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Topic: Pagets diease of the breast

Forum: Less Common Types of Breast Cancer — Meet others with less common forms of breast cancer, such as Medullary carcinoma, Inflammatory breast cancers, Mucinous carcinoma (colloid carcinoma), Paget's disease, Papillary carcinoma, Phyllodes tumor, Tubular carcinomas, Metaplastic tumors, Adenoid cystic carcinomas and Angiosarcoma.

Posted on: May 24, 2017 01:11PM

Bay21004 wrote:

Has anyone who has Pagets disease had the nipple and areola removed from their left breast and gone thru radiation without getting an MRI?

Also when getting radiation on the left breast did anyone experience any problems with their heart or lungs?


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May 24, 2017 01:39PM MTwoman wrote:

Bay21004, I don't think that radiation is a treatment for Paget's without there being any other concurrent bc finding (i.e. Paget's plus DCIS or IDC). Surgery, yes, but radiation, I don't think so. Has this treatment been proposed by your treatment team?

Dx 12/10/2002, DCIS, Right, 1cm, Stage 0, Grade 2, 0/3 nodes, ER-/PR-, HER2- Surgery 12/20/2002 Lumpectomy: Right; Lymph node removal: Sentinel Surgery 12/23/2003 Reconstruction (right): Nipple reconstruction Surgery Reconstruction (right): Saline implant Surgery Reconstruction (right): Tissue expander placement Surgery Mastectomy: Right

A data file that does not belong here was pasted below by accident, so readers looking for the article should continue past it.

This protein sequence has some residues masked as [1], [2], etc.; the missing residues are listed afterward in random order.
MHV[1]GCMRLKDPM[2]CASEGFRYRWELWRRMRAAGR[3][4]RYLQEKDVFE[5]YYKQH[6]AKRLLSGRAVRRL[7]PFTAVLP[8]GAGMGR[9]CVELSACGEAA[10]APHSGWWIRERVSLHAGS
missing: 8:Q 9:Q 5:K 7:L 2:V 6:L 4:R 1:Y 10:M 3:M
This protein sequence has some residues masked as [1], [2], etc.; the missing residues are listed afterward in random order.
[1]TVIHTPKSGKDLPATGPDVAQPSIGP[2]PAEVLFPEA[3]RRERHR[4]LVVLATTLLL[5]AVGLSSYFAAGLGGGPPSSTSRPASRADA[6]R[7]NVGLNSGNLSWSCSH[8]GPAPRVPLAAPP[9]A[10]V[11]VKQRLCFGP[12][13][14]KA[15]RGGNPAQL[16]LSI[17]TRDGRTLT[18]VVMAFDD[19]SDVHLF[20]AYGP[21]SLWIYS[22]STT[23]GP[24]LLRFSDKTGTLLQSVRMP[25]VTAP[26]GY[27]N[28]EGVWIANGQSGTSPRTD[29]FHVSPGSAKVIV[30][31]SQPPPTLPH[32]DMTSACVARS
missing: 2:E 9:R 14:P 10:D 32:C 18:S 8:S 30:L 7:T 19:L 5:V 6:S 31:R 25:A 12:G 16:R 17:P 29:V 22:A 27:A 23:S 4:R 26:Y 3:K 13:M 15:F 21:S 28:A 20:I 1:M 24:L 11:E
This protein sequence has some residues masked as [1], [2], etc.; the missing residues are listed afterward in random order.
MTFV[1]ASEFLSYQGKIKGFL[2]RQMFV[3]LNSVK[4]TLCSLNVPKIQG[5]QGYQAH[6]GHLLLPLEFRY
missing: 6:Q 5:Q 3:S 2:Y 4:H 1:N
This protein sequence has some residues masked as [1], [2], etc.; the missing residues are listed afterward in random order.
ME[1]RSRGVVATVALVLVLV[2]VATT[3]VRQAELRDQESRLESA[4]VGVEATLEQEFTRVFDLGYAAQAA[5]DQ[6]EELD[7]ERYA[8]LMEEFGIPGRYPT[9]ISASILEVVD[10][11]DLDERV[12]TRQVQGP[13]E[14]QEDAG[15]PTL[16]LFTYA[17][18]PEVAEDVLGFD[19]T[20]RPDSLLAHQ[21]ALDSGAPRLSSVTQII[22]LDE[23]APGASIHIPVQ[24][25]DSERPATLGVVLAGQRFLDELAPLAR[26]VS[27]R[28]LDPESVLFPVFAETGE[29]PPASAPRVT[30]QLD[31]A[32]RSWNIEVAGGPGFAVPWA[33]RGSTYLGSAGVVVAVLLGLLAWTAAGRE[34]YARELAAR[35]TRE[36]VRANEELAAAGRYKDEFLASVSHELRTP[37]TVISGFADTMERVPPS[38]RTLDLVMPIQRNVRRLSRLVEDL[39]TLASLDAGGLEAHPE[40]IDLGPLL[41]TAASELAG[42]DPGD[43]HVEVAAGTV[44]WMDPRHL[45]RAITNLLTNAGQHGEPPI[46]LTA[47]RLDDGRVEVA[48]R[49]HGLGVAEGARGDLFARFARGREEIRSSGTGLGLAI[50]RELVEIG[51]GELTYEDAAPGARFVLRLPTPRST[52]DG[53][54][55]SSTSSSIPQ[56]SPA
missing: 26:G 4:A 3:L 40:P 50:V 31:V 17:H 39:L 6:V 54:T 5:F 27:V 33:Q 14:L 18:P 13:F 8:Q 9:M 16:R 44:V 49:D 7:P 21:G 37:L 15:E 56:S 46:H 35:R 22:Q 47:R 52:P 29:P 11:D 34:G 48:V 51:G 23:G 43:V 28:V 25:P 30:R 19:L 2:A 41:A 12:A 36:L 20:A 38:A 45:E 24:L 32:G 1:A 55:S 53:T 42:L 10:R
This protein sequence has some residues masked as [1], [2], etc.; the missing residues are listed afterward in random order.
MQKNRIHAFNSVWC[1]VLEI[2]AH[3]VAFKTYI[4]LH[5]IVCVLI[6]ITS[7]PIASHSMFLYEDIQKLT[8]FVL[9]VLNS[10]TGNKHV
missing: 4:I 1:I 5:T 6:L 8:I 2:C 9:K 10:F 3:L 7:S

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Jan 11, 2018 06:29PM nsdt wrote:

I have Paget's on my left breast. The cause of Paget's is not fully understood. The 2 theories are (1) that it is cancer that occurs just at the nipple and areola area and (2) the more prominant, that there is cancer in the ducts whether we can see it before surgery or not. Because of this latter understanding, the protocol for treating mammary Paget's is either (1) mastectomy or (2) removal of the infected area followed by radiation. An MRI is often used for additional information but whatever is found does not alter these basic options for treatment choices. If something was found, that would also want to be biopsied and/or removed and may weigh on your deciding which option you desire.

As far as if radiation effects your heart or lungs, I would be very curious on others' experiences!

My understanding is that they will keep an eye on your heart but that it is not a problem for a healthy heart. It is supposed to effect a small portion of one's lung but the radiologist told us that people generally notice no difference. It will effect your muscles in the area. If you use/stretch your pectoral muscles regularly for activities, that is a consideration.

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Jan 11, 2018 10:25PM Moderators wrote:

Hi Nsdt-

Welcome to BCO! We're glad you've found our community, and thank you so much for sharing your perspective!

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